Not surprisingly, I’ve been felled by a sinus infection. Seems that burnout compromises our immune system. Go figure.
I’ve been trying to catch up on some great posts by fellow bloggers. Check these out if you can: On gothic literature, BikeProf and Kate weigh in. Danielle provides her insights on Turn of the Screw. Dorothy W. waxes poetic on Proust and Joyce. And Litlove cannily discusses the uncanny.
I’ve been experiencing some uncanny-ness myself as of late. I’ve been getting what I call “signs from the universe.” These are the little taps on the shoulder from god or a Higher Power or what-have-you that ask if you are paying attention to your life. It has been my experience that when you ignore the shoulder-taps, they turn into shoves.
The taps have to do with writing and my building my life around this vocation, versus having to build my writing around my life (a perennial concern of mine, which I know other writers share). One big honking tap: A great idea emerged on how to begin my novel, a situation that had been perplexing me for many a moon. Two more taps: Two of my writer friends are taking great strides in their writing lives. And a few more taps: Various and sundry people have been asking me about or reminding me to dust off The Novel.
So, looks like I’ll soon, once again, be reinventing my life.
In other literary stewpot news, I’m still in Lite Mode. (Witness my blog entries.) Can’t focus on deep reading (another tap–more like an anti-tap, if there is such a thing. A thwack on the forehead from an angel’s thumb and forefinger). So, I’ve been culling my shelves for light mysteries. Thanks to my RIP Challenge reading, I’ve de-snobbed my literary habits and let some genre reading shine in. Finished Dianne Day’s Fire and Fog, an enjoyable mystery about the Great San Francisco earthquake (plus: a strong heroine, minus: a little weak on historical ambience. And she used “myriad of,” a pet grammar peeve of mine), and am currently reading Jane Langton’s Emily Dickinson is Dead (plus: quotes from the poetess and lots of Amherst references, minus: rife with stereotypes). In between, I wove in Poker Face, an interesting little memoir by Kate Lederer, sister of poker professionals Howard Lederer and Annie Duke. Frustrating as it is to put off Deep Thoughts and Serious Reading, I am learning many literary lessons: Tolerance for the Light Read 101, Fun with Plot, What NOT to do when Writing your own Novel Workshop, and Reading with Burnout for Dummies.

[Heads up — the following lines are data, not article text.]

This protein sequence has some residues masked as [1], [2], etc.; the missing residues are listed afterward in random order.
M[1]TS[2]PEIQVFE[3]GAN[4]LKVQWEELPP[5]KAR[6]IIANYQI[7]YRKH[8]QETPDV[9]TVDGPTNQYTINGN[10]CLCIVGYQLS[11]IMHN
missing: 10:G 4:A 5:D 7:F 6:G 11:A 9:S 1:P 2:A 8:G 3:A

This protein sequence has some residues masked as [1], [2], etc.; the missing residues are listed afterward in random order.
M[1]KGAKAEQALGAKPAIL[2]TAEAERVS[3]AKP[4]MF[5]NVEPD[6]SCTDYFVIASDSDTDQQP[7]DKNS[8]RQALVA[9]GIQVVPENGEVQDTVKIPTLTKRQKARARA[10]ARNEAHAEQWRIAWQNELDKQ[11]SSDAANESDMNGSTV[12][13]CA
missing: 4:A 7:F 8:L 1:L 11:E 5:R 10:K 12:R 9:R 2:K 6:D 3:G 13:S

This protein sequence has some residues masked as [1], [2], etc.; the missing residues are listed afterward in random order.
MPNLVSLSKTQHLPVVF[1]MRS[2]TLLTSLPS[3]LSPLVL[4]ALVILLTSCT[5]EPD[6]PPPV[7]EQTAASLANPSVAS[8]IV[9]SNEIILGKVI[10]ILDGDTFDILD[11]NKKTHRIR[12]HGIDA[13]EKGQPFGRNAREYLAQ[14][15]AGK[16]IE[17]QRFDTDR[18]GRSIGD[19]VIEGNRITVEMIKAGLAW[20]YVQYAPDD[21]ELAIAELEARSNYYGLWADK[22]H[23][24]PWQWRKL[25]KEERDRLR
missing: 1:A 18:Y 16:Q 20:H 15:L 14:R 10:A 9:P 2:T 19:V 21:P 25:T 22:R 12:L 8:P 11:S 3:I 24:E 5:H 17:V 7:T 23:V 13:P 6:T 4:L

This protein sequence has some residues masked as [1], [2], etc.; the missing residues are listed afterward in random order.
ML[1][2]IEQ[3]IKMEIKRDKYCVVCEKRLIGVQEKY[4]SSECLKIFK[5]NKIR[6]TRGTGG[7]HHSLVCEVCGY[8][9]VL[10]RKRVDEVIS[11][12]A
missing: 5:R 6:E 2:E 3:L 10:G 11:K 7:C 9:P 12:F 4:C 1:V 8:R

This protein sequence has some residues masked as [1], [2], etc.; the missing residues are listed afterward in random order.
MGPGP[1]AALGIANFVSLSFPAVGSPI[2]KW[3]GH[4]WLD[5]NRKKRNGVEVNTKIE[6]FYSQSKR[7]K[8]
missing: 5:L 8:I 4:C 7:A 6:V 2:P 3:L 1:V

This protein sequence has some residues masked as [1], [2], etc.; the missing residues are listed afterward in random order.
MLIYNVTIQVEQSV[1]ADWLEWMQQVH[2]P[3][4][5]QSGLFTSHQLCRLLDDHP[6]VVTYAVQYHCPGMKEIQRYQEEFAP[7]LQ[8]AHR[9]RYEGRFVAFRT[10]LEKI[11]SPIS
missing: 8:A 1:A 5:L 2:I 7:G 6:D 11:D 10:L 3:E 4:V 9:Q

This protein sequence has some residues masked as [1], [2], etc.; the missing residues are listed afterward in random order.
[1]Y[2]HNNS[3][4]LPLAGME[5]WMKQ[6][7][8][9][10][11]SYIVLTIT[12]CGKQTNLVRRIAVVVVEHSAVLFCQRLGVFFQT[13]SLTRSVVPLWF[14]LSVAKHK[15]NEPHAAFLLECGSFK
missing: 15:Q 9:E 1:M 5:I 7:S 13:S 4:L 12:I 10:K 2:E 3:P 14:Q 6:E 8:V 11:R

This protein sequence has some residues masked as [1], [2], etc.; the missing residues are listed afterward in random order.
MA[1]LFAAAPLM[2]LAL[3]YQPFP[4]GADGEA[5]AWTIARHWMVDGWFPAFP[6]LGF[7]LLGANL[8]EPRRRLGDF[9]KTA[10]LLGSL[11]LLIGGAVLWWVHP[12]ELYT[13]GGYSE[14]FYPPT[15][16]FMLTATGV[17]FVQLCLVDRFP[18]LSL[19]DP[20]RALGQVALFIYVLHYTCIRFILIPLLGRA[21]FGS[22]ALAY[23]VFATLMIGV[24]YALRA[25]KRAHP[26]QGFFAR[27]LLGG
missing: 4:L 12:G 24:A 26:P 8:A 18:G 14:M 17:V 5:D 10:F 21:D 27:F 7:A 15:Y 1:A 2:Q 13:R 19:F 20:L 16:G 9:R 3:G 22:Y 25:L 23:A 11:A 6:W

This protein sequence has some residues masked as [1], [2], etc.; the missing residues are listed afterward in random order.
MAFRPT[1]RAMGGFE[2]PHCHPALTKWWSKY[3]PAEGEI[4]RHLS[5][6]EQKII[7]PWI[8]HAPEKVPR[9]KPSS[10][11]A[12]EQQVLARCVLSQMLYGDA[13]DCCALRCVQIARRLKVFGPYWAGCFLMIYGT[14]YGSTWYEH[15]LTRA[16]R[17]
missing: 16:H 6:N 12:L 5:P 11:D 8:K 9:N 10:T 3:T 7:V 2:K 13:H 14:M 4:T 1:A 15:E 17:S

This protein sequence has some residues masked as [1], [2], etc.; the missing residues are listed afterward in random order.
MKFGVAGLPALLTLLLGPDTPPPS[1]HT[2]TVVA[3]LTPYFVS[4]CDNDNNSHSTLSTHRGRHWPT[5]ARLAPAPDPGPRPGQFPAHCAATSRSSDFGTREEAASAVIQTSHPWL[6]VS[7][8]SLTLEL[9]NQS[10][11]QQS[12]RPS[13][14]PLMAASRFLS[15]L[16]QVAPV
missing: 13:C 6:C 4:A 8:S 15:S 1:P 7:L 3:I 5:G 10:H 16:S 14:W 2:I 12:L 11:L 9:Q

Y’all have a great weekend and, if you haven’t Hallween memed yet (see my previous entry), then get to it! I need to add some TBR horror lit and sci-fi/fantasy books to my list!